The mayor of our nation's largest city is, ex officio, a national political power with considerable influence outside the city limits. Witness current Mayor Michael Bloomberg's sometimes-quirky crusades against large, heavily sugared drinks and public displays of tobacco products.
Weiner's interests run, not to public health, but to texting sexually explicit photos and messages to women strangers he has met over the Internet. The surprise is that he got responses from so many presumably sane women, although the one who said "Your health-care rants were a huge turn-on" was certainly pushing the mental envelope.
And rant is what Weiner did in Congress. The Democrat's anger and combativeness on the House floor, however, were unmatched by any record of significant legislative accomplishment.
When his Internet avocation became public, he felt forced to resign from Congress.
His then-pregnant new wife, Huma Abedin, a talented, extremely attractive and very private top aide to then-Secretary of State Hillary Rodham Clinton, stood by him, although she skipped the customary awkward appearance of the wronged wife at her wayward husband's side at the usual mea culpa news conference.
He left office in June 2011, with the usual commitments to seek repentance and rehabilitation and to repair relations with his wife - in short, to become a new, or at least a better-behaved, man. He also said that more embarrassing moments might surface. They did.
In many rehabilitations, there are relapses, and Weiner's came - and it may not have been the first - just days after he gave a warm, redemptive interview July 2, 2012, to People magazine in which he said he tried daily "to become a better person."
That same month, he was sexting a 22-year-old woman. Apparently having learned nothing from his previous scandal or the truism that nothing on the Internet is truly private, he sent her descriptions of his sexual fantasies and photos of his genitals. The photos, which Weiner seems to send out like other people send thank-you notes, were posted on a website named, as if Weiner needed even more grief, "The Dirty."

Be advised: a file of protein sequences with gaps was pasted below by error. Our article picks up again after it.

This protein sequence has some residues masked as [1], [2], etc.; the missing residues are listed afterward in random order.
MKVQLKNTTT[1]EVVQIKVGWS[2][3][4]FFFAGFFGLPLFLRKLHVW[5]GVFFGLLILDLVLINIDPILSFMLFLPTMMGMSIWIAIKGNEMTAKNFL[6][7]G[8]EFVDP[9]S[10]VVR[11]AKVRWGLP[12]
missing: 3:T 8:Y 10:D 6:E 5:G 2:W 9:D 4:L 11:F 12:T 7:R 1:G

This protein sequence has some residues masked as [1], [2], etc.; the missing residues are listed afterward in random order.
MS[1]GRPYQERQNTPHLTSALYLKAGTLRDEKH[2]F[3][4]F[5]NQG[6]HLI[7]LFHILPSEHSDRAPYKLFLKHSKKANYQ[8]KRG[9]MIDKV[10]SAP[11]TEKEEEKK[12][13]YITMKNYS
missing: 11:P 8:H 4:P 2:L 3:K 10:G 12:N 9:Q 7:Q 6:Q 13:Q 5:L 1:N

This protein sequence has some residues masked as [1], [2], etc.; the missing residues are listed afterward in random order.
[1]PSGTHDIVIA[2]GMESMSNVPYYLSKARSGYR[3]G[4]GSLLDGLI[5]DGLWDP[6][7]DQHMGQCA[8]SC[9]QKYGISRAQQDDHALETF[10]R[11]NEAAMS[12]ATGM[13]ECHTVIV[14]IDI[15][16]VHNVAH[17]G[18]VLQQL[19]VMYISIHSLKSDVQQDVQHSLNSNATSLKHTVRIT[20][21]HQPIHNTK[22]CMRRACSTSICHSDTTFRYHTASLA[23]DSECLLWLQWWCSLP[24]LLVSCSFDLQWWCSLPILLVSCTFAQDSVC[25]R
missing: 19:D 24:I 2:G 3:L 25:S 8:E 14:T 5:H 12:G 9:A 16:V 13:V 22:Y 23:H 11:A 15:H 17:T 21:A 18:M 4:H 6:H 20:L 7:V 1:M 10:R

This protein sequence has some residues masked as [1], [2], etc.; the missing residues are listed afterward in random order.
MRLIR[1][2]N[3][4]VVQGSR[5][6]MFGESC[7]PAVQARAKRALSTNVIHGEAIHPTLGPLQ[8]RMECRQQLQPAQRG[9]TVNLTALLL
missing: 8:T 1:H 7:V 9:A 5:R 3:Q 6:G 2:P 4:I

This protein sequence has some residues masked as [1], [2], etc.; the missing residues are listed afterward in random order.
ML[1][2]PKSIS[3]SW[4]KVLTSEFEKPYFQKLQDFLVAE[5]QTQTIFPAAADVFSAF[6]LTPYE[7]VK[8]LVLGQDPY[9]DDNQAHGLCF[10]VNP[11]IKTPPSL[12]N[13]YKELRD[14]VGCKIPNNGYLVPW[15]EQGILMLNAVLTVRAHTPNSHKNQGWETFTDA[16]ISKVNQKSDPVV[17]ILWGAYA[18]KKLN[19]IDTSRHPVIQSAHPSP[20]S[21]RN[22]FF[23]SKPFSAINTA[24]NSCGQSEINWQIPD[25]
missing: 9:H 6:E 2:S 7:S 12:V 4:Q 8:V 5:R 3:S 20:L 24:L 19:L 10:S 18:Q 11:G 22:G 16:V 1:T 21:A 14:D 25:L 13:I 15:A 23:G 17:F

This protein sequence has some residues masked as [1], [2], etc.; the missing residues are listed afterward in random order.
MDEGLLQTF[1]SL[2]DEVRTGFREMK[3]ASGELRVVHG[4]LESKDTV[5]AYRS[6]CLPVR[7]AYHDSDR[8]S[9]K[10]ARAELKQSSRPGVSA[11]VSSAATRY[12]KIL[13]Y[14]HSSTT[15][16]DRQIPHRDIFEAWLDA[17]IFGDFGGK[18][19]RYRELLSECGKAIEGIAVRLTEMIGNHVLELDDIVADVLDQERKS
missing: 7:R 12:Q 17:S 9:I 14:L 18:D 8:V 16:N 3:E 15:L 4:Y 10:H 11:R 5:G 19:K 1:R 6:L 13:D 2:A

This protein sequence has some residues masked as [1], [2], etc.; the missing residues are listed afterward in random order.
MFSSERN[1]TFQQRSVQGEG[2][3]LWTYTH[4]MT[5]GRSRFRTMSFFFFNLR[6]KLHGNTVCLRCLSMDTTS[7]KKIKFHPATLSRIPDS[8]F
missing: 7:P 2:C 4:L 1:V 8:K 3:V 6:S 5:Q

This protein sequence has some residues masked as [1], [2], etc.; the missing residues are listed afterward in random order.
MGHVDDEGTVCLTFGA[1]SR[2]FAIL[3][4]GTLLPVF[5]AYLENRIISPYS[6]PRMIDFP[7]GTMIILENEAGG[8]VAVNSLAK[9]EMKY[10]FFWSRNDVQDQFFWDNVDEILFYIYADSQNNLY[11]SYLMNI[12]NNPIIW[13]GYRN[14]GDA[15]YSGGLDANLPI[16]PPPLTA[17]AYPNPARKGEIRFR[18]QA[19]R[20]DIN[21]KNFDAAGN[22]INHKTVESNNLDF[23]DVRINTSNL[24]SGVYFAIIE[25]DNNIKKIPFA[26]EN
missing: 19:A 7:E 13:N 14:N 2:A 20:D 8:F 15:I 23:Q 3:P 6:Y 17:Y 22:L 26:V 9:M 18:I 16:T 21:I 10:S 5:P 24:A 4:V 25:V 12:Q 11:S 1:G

According to The Associated Press, "The woman said Weiner exchanged nude photos of himself with her, engaged in phone sex with her, promised to help her get a job at the political website Politico and suggested meeting in a Chicago condo for a tryst."
But after six months - it took her that long to catch on? - the 22-year-old became disenchanted with the relationship. Her excuse, she told the New York Post, was that she was "young and dumb," and while she had thought she was in love with him, she now wanted to expose Weiner "as a creep," a task the former congressman seems to have accomplished on his own.
Until now, Weiner had been doing well in the mayoral primary set for Sept. 10. He was leading in the polls, and last week one less-dirty snapshot of the citizenry showed that 59 percent thought he deserved a second chance.
Weiner is exceptionally resilient in his shamelessness, and New Yorkers are certainly entitled to choose the person they want to lead them. But if his conduct hasn't disqualified him, his choice of sexting alias, "Carlos Danger," should.
Email Dale McFeatters: email@example.com.